I Like half coconuts, you can <"glue moss and ferns to them">.

cheers Darrel
 

shangman

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13 Jul 2020
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304
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London
100% what @dw1305 said!

Another very aesthetically pleasing and practical option is seedpods, particularly the cariniana pods, because they have a very small opening that the motherfish can just fit in and block any other fish. My apistos spawned in pods, my female went around and checked them all daily before choosing a cariniana pod, and my male also liked to lounge in a large buddha pod sometimes lol. I got some from <blackwateruk.com>, but I went to Crowder's Aquatics a few weeks ago and they have loads <which you can see here>, including the cariniana ones. I also found that all the types of pods get quite hairy and covered in tiny tiny creatures that the very small fry would feed on which was useful too.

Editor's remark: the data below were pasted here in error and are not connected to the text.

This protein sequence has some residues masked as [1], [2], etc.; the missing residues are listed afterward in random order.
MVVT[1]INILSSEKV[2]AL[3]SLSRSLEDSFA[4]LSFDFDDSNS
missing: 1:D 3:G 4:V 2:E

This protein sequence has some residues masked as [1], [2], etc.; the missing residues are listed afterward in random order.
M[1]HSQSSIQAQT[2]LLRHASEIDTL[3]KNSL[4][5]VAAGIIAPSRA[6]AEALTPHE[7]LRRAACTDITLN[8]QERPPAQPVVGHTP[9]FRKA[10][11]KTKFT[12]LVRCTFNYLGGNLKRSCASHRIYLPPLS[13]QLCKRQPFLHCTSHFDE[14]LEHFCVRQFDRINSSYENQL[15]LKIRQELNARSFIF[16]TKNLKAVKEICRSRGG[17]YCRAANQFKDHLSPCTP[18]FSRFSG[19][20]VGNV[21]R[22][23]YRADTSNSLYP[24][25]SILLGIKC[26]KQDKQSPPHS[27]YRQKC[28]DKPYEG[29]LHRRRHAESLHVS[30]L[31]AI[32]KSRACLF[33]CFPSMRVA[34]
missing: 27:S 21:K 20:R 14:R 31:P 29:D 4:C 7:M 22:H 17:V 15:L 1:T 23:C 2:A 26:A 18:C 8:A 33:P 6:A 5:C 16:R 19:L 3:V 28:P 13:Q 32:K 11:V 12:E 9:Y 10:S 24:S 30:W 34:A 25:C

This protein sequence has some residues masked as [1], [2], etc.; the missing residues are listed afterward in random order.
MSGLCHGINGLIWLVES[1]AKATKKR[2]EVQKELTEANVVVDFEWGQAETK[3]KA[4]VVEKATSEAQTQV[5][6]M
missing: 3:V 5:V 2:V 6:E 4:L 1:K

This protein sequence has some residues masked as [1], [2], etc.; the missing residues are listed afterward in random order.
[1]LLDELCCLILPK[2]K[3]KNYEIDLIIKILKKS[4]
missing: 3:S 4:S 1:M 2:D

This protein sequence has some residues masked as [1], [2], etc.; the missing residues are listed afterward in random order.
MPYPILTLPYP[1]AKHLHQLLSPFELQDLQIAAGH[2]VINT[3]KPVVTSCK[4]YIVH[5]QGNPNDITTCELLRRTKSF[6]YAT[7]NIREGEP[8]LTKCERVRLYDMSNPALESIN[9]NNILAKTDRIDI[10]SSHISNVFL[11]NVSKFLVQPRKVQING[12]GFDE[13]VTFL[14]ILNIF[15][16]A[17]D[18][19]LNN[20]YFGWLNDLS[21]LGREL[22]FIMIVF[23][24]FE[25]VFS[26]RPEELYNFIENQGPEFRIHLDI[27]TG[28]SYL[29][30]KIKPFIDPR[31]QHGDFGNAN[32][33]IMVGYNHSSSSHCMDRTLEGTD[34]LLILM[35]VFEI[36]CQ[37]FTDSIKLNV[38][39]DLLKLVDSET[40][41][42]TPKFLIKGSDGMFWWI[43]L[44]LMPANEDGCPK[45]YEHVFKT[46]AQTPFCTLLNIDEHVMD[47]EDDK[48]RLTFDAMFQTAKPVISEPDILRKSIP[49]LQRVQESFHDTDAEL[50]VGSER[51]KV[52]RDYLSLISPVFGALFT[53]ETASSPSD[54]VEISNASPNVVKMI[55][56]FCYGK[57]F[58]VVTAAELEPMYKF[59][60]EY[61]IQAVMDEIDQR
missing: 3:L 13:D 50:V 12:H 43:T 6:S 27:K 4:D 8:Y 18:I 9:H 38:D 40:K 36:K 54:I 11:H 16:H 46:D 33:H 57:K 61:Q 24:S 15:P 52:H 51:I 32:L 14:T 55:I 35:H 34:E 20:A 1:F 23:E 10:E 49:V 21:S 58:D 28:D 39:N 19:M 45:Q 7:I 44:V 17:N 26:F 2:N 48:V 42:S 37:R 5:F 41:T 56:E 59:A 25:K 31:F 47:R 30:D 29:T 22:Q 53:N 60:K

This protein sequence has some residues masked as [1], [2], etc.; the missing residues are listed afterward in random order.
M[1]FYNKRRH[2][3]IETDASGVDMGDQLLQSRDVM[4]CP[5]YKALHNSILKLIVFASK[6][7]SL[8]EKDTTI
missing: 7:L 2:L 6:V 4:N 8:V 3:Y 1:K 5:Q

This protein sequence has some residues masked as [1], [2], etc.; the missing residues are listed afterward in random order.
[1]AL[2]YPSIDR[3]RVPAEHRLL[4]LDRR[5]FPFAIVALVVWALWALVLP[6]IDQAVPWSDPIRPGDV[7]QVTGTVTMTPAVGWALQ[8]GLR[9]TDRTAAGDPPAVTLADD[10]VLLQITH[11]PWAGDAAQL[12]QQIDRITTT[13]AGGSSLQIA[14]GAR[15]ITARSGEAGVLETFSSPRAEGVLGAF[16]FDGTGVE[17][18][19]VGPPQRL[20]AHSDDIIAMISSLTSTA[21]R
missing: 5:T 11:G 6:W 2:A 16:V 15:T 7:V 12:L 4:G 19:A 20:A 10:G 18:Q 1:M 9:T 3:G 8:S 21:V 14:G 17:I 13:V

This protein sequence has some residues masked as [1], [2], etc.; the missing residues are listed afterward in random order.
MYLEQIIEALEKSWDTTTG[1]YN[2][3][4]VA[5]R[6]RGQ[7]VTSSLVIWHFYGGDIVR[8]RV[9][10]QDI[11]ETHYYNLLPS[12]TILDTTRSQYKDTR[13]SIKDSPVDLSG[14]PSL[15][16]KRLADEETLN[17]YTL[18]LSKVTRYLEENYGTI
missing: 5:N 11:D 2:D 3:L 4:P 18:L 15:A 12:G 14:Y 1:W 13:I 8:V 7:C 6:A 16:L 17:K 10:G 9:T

Wookii

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13 Nov 2019
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Nottingham
Crowders do have an astounding selection of botanicals, not to mention hardscape, which you can see in their shop tour video here (45 seconds in):


It still boggles my mind that they don't have a website!

I may have to pop in there when we are eventually allowed to visit friends in Woking/Guildford.
 

Ian61

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26 Mar 2021
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Keswick